If I was out on a long hike, and I wanted to shoot a bird for supper, is there a way to find out in a very short time whether or not that species is legally protected? Sometimes you can get in trouble for picking up a feather of some birds.


2 Answers 2


It's much easier to know what's not protected than to try to know what is protected. In most of the United States there are only a handful of birds you can legally hunt, and only during "season".

This is a general guideline, that can help you narrow it down and not waste time, but this does not replace picking up a DNR guide for your area. The easiest way to find the DNR guide is to google [your state] department of natural resources.

  1. Songbirds are practically always off limits
  2. Raptors also off limits
  3. Migratory birds (duck, goose, etc.) will require a special permit.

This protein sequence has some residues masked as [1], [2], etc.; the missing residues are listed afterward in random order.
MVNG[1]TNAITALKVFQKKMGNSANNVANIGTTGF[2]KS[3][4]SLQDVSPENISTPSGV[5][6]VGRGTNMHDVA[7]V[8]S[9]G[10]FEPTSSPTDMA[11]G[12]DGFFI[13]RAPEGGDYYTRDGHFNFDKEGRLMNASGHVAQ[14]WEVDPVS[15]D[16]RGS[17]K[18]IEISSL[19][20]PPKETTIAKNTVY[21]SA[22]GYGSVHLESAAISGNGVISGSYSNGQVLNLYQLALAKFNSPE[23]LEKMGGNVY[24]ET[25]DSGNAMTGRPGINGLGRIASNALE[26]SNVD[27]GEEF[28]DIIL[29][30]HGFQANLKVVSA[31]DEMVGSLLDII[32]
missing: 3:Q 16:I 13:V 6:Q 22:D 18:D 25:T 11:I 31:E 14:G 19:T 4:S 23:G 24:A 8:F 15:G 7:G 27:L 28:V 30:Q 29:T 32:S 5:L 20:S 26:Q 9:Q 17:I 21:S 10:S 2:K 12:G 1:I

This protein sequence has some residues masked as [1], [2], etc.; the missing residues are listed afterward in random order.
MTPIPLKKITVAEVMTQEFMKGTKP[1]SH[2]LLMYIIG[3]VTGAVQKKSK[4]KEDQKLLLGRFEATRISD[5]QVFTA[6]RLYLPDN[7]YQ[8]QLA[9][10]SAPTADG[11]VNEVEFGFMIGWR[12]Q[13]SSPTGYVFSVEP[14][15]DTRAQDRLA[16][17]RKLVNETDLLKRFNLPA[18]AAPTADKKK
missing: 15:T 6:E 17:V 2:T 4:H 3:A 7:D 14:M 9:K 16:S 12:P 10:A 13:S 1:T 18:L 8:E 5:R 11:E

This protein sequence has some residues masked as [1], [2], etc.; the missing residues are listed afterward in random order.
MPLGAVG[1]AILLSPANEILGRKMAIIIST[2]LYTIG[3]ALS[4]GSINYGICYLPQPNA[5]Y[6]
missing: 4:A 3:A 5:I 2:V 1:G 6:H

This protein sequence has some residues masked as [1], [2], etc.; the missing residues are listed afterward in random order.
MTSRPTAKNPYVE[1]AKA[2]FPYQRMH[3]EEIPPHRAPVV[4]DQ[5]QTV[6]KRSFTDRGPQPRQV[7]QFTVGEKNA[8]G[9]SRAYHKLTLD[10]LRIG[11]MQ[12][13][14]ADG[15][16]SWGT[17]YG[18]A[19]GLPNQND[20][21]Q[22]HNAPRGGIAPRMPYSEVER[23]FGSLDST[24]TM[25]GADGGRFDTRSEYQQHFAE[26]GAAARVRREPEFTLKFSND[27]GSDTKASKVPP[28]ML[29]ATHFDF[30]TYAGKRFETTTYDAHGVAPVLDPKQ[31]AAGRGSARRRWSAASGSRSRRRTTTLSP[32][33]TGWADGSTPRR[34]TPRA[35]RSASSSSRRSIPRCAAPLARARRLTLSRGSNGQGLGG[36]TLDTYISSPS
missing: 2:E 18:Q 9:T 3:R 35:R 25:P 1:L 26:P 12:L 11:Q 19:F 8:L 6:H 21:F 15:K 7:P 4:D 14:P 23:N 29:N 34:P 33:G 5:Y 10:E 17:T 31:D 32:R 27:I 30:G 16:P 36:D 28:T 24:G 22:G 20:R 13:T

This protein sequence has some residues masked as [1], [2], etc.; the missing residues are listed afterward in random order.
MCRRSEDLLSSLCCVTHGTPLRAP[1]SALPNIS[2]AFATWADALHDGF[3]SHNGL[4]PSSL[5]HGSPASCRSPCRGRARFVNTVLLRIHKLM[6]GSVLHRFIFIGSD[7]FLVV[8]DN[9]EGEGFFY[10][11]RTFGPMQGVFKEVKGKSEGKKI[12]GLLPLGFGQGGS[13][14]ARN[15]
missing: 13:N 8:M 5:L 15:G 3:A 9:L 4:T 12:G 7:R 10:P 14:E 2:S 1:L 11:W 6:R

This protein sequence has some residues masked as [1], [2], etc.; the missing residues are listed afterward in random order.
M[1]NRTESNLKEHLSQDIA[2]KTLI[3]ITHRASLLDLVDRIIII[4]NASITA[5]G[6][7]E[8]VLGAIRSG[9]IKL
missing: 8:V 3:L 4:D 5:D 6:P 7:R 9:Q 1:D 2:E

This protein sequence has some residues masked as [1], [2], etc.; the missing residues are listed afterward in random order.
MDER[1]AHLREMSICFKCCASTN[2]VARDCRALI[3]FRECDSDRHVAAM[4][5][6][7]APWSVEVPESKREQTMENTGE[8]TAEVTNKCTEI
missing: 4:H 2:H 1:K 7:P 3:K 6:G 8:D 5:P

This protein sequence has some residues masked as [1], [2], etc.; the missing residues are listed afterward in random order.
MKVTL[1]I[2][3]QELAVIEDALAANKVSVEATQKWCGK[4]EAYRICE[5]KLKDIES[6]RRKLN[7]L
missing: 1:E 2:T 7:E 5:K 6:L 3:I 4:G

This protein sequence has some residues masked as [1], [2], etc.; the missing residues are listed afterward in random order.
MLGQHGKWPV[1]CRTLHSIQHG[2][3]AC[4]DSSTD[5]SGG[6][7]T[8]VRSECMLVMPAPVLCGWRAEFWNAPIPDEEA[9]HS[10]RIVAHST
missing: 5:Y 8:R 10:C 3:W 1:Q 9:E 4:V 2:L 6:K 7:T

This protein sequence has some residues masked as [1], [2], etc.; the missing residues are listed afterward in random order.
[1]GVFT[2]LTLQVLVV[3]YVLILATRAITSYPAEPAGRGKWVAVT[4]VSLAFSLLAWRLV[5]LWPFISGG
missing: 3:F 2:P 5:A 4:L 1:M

What you are left with is a small assortment of dove, pheasant, quail, etc. However even with legal game, there are often strict limits on when, where, and what you can kill. In most of the southeast for instance, killing a female turkey is a VERY expensive mistake.

This information is based on my experience in the United States.


You'll actually want to prepare before you go hiking:

  • Understand what hunting regulations are in force (ie is there an allowed hunt?)
  • Use a whitelist rather than blacklist (ie understand the common birds you can shoot)
  • Understand where you are allowed to shoot

Then, once hiking, if you see a bird not on your whitelist, just leave it be. This way saves a lot of problems, and legal consequences.

  • yeah: proper planning prevents.....etc.
    – michael
    Commented Sep 24, 2015 at 4:34

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